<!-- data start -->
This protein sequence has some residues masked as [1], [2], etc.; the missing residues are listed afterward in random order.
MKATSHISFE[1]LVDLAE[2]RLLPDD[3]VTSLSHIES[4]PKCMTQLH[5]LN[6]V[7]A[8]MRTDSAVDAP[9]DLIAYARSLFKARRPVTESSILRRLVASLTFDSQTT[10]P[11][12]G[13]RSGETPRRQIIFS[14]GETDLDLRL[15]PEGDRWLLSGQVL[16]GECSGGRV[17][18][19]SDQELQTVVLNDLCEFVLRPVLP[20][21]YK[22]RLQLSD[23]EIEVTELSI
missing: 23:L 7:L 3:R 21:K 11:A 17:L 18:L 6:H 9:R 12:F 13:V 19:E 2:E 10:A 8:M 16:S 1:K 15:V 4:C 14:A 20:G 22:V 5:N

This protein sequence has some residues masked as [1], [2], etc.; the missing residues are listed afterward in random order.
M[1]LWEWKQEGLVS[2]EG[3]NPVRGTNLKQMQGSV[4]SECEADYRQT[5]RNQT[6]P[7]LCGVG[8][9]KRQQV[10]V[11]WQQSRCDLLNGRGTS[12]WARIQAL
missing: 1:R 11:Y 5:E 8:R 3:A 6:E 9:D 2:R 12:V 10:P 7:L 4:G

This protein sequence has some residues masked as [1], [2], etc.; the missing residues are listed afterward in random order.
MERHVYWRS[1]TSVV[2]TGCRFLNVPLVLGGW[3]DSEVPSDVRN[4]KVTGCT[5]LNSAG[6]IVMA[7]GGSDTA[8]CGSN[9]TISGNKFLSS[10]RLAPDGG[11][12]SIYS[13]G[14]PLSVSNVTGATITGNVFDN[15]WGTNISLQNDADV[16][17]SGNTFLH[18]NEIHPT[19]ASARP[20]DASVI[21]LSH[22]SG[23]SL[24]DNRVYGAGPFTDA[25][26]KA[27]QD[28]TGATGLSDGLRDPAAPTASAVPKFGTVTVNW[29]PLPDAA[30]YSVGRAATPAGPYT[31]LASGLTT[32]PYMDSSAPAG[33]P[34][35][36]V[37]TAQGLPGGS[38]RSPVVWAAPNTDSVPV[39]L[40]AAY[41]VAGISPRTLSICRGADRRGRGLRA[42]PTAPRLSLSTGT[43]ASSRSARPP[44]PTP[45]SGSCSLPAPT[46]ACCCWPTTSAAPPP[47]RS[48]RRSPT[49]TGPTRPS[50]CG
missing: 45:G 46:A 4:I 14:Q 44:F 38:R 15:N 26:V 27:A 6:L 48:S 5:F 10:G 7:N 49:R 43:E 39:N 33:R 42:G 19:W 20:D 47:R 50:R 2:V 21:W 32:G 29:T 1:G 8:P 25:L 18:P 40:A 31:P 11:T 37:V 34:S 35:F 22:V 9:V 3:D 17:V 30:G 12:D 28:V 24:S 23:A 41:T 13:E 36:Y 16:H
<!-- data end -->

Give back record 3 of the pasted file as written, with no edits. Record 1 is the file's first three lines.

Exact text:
This protein sequence has some residues masked as [1], [2], etc.; the missing residues are listed afterward in random order.
MERHVYWRS[1]TSVV[2]TGCRFLNVPLVLGGW[3]DSEVPSDVRN[4]KVTGCT[5]LNSAG[6]IVMA[7]GGSDTA[8]CGSN[9]TISGNKFLSS[10]RLAPDGG[11][12]SIYS[13]G[14]PLSVSNVTGATITGNVFDN[15]WGTNISLQNDADV[16][17]SGNTFLH[18]NEIHPT[19]ASARP[20]DASVI[21]LSH[22]SG[23]SL[24]DNRVYGAGPFTDA[25][26]KA[27]QD[28]TGATGLSDGLRDPAAPTASAVPKFGTVTVNW[29]PLPDAA[30]YSVGRAATPAGPYT[31]LASGLTT[32]PYMDSSAPAG[33]P[34][35][36]V[37]TAQGLPGGS[38]RSPVVWAAPNTDSVPV[39]L[40]AAY[41]VAGISPRTLSICRGADRRGRGLRA[42]PTAPRLSLSTGT[43]ASSRSARPP[44]PTP[45]SGSCSLPAPT[46]ACCCWPTTSAAPPP[47]RS[48]RRSPT[49]TGPTRPS[50]CG
missing: 45:G 46:A 4:I 14:Q 44:F 38:R 15:N 26:V 27:A 6:L 48:S 5:F 10:G 7:N 49:R 43:E 39:N 33:R 42:G 19:W 20:D 47:R 50:R 2:V 21:W 32:G 29:T 1:G 8:P 25:L 18:P 40:A 31:P 11:T 37:V 34:S 35:F 22:V 9:V 3:D 17:V 30:G 12:D 28:V 24:S 23:A 41:T 13:E 36:Y 16:H